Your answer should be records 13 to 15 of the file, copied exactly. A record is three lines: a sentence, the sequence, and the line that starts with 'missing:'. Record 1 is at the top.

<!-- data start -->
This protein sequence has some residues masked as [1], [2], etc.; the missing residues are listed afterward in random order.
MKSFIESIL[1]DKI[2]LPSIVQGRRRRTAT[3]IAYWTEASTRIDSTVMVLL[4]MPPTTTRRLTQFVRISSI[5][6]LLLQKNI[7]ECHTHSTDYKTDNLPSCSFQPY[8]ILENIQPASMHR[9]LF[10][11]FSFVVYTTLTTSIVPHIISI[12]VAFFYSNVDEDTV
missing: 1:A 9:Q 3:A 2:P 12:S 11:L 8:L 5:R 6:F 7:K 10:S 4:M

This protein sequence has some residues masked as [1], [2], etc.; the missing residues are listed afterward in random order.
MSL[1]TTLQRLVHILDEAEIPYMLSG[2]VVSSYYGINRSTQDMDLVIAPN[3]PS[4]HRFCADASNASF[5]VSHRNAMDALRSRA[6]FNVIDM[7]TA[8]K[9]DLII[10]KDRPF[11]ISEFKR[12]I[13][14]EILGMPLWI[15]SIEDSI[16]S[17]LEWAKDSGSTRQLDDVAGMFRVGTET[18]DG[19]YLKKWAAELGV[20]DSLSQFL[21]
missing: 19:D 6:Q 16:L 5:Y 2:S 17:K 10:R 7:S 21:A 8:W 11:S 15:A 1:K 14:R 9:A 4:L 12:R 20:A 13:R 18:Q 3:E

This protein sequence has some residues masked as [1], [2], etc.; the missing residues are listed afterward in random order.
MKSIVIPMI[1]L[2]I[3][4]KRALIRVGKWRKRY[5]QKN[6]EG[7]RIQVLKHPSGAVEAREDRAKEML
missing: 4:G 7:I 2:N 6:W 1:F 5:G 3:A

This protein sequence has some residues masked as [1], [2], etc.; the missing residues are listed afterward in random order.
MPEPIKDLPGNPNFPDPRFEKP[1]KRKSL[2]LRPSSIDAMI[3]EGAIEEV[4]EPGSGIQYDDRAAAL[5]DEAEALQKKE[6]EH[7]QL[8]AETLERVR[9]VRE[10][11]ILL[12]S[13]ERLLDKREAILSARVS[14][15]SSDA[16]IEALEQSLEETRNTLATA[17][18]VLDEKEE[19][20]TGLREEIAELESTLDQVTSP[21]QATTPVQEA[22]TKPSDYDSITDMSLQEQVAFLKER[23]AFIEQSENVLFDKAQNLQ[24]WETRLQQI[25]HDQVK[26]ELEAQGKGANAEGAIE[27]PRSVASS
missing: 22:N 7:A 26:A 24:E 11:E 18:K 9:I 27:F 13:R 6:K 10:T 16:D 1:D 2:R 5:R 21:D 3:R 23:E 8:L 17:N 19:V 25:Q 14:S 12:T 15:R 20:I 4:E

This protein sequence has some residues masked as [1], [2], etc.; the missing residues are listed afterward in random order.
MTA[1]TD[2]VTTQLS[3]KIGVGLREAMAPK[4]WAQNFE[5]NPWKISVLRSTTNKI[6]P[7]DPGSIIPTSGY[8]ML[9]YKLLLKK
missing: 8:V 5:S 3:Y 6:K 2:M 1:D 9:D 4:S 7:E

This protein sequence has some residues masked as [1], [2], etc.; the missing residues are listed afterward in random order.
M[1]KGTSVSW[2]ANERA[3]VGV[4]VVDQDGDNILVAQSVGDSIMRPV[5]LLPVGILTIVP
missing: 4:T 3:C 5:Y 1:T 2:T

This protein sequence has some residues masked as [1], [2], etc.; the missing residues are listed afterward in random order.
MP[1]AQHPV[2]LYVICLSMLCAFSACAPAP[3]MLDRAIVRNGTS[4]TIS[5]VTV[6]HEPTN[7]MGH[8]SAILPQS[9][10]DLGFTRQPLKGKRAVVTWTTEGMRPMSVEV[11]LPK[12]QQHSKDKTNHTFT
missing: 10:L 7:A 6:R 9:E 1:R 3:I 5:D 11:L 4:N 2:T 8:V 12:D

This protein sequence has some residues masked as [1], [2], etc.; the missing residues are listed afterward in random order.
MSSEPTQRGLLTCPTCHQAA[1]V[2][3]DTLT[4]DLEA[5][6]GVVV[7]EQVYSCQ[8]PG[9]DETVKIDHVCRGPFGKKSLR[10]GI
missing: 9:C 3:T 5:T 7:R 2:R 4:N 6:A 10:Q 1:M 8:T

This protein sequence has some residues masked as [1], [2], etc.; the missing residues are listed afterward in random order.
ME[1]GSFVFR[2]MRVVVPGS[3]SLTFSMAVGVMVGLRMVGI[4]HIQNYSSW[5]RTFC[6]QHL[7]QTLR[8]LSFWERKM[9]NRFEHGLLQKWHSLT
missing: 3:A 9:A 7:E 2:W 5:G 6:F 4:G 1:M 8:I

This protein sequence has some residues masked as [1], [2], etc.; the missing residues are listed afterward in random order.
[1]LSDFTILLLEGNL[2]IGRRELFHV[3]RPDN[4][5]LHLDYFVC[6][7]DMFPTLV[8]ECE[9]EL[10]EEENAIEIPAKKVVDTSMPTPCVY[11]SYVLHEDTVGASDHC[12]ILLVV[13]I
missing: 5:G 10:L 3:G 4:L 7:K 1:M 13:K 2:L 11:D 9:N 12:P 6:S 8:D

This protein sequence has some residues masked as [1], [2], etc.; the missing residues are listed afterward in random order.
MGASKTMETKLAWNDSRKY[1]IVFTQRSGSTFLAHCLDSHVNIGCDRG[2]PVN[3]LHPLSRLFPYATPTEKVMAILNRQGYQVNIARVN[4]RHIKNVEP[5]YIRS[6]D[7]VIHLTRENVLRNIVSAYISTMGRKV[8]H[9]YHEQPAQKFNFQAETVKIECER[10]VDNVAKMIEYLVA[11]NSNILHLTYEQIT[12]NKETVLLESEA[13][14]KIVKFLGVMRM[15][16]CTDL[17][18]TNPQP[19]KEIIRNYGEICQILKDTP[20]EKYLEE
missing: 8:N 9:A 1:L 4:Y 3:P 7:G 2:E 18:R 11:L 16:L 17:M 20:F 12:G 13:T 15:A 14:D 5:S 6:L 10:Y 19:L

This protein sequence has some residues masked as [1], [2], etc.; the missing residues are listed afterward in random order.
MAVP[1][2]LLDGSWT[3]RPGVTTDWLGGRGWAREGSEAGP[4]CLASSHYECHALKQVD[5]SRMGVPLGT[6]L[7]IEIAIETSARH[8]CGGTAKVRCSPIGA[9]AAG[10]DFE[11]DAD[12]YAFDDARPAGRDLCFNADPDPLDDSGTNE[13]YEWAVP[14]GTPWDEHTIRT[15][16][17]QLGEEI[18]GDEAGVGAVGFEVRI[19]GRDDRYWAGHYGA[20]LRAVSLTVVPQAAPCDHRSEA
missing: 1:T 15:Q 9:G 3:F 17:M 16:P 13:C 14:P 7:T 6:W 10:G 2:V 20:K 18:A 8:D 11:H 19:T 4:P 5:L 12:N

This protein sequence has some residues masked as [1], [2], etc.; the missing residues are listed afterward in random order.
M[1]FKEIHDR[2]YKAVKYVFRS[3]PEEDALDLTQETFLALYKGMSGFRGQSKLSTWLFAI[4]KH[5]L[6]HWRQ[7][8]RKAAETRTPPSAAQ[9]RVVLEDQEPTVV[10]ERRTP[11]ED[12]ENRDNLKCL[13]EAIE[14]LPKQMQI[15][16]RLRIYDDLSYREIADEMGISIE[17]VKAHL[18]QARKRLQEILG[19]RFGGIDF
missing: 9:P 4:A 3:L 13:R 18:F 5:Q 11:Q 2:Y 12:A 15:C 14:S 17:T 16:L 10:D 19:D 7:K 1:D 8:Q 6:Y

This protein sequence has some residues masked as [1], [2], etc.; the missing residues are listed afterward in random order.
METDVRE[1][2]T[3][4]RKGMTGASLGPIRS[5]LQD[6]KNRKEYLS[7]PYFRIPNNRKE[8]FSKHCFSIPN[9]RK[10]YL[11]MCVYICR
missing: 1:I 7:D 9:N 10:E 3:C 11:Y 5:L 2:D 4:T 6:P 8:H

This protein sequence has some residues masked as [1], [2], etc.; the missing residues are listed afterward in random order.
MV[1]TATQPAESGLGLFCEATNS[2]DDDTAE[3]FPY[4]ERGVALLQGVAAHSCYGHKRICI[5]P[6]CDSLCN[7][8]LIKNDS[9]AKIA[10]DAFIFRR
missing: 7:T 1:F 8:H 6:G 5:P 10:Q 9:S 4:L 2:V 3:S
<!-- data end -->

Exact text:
This protein sequence has some residues masked as [1], [2], etc.; the missing residues are listed afterward in random order.
M[1]FKEIHDR[2]YKAVKYVFRS[3]PEEDALDLTQETFLALYKGMSGFRGQSKLSTWLFAI[4]KH[5]L[6]HWRQ[7][8]RKAAETRTPPSAAQ[9]RVVLEDQEPTVV[10]ERRTP[11]ED[12]ENRDNLKCL[13]EAIE[14]LPKQMQI[15][16]RLRIYDDLSYREIADEMGISIE[17]VKAHL[18]QARKRLQEILG[19]RFGGIDF
missing: 9:P 4:A 3:L 13:R 18:F 5:Q 11:Q 2:Y 12:A 15:C 14:S 17:T 16:L 10:D 19:D 7:K 1:D 8:Q 6:Y

This protein sequence has some residues masked as [1], [2], etc.; the missing residues are listed afterward in random order.
METDVRE[1][2]T[3][4]RKGMTGASLGPIRS[5]LQD[6]KNRKEYLS[7]PYFRIPNNRKE[8]FSKHCFSIPN[9]RK[10]YL[11]MCVYICR
missing: 1:I 7:D 9:N 10:E 3:C 11:Y 5:L 2:D 4:T 6:P 8:H

This protein sequence has some residues masked as [1], [2], etc.; the missing residues are listed afterward in random order.
MV[1]TATQPAESGLGLFCEATNS[2]DDDTAE[3]FPY[4]ERGVALLQGVAAHSCYGHKRICI[5]P[6]CDSLCN[7][8]LIKNDS[9]AKIA[10]DAFIFRR
missing: 7:T 1:F 8:H 6:G 5:P 10:Q 9:S 4:L 2:V 3:S